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Golden rumped elephant shrew

Rhynchocyon cirne


The golden-rumped elephant shrew is the largest species in the African elephant shrew family. It is only found in the coastal Arabuko Sokoke National Park north of Mombasa in Kenya. Its name is derived from the conspicuous golden fur on its hindquarters, which contrasts strongly with its otherwise dark fur. On juveniles, the fur shows vestigial traces of the checkerboard pattern seen on another giant elephant shrew, the checkered elephant shrew (Rhynchocyon cirnei).

The golden-rumped elephant shrew lives on the forest floor of evergreen forests, rooting through the leaf litter for 80% of the waking day looking for grasshoppers, beetles, spiders and other small invertebrates. 

Fun Facts

The golden-rumped elephant shrew has evolved various strategies to avoid predators, particularly snakes (such as black mambas and cobras) and the southern banded snake-eagle. It is very fast, capable of running at 25 km/h. When it detects a predator within its escape distance, it will run. If, however, the predator is outside its escape distance, the elephant shrew will advertise its presence by slapping the leaf litter. This lets the predator know it has been seen.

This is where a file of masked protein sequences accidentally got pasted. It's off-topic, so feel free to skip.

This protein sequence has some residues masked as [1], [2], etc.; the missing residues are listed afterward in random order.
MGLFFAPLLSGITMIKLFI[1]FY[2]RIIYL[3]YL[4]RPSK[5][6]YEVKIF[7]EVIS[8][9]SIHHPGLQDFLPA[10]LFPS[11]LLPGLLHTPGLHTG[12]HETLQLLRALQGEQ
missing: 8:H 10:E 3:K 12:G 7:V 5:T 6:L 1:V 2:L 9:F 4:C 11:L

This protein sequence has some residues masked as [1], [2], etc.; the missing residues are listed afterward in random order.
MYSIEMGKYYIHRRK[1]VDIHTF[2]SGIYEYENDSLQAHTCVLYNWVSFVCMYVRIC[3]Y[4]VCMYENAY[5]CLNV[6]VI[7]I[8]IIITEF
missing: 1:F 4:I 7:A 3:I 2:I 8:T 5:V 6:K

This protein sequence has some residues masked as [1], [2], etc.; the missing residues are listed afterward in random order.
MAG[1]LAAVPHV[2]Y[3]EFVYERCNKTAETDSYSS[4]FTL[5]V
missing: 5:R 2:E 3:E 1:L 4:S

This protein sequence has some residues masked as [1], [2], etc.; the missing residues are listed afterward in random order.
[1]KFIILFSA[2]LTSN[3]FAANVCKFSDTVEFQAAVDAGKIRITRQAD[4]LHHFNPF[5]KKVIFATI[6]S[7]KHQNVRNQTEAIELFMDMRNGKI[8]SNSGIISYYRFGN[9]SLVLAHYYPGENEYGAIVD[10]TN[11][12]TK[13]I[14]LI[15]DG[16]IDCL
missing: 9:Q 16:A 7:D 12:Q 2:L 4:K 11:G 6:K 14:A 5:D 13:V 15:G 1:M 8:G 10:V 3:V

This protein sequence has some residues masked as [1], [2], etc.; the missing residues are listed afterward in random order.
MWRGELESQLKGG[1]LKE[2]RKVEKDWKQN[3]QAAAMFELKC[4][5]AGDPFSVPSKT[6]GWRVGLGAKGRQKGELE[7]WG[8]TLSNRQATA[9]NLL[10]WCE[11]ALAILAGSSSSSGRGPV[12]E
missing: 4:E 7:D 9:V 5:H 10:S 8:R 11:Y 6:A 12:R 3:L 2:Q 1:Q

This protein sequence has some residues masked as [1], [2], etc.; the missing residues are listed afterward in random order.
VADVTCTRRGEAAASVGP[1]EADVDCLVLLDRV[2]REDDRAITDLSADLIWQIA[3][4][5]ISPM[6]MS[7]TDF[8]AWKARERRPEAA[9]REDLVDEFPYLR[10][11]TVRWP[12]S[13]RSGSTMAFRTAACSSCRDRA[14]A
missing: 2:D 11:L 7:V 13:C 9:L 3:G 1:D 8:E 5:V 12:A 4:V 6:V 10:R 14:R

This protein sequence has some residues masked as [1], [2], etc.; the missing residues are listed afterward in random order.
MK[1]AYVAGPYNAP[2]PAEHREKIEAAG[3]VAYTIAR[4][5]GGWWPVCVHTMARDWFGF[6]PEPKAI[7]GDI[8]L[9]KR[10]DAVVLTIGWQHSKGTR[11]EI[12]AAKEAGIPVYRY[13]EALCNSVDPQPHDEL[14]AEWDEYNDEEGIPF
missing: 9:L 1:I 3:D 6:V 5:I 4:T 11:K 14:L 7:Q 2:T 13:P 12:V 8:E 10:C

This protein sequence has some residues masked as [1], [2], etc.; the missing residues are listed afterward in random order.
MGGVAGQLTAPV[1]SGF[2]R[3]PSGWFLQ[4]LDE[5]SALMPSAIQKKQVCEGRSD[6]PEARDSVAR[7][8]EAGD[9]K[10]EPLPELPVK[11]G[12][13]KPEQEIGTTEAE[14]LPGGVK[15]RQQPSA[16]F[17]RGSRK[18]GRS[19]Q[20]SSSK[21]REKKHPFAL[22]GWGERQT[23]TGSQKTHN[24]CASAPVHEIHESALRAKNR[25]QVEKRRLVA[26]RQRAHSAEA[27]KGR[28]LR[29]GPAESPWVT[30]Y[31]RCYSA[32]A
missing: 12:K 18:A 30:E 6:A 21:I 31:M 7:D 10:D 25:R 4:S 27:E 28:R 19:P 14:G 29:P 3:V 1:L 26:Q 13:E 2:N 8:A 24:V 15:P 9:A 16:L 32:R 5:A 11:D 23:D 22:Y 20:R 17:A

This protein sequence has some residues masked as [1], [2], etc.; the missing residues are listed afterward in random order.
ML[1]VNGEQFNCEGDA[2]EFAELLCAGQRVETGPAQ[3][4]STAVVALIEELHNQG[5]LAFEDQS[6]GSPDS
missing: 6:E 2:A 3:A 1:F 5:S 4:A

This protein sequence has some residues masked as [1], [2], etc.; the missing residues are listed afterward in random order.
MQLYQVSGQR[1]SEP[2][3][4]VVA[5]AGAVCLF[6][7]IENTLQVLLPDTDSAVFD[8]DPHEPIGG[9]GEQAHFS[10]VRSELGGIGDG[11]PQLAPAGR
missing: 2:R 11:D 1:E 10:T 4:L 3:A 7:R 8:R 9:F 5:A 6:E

In the event of a chase or an ambush, the golden flash of fur will also often deflect the predator's attention away from the head and onto the rump, which has thickened skin. As a final precaution, each shrew maintains several nests. The golden-rumped elephant shrew is classified as endangered because of its highly restricted and fragmented environment. It is also hunted for food by people and killed by feral dogs.


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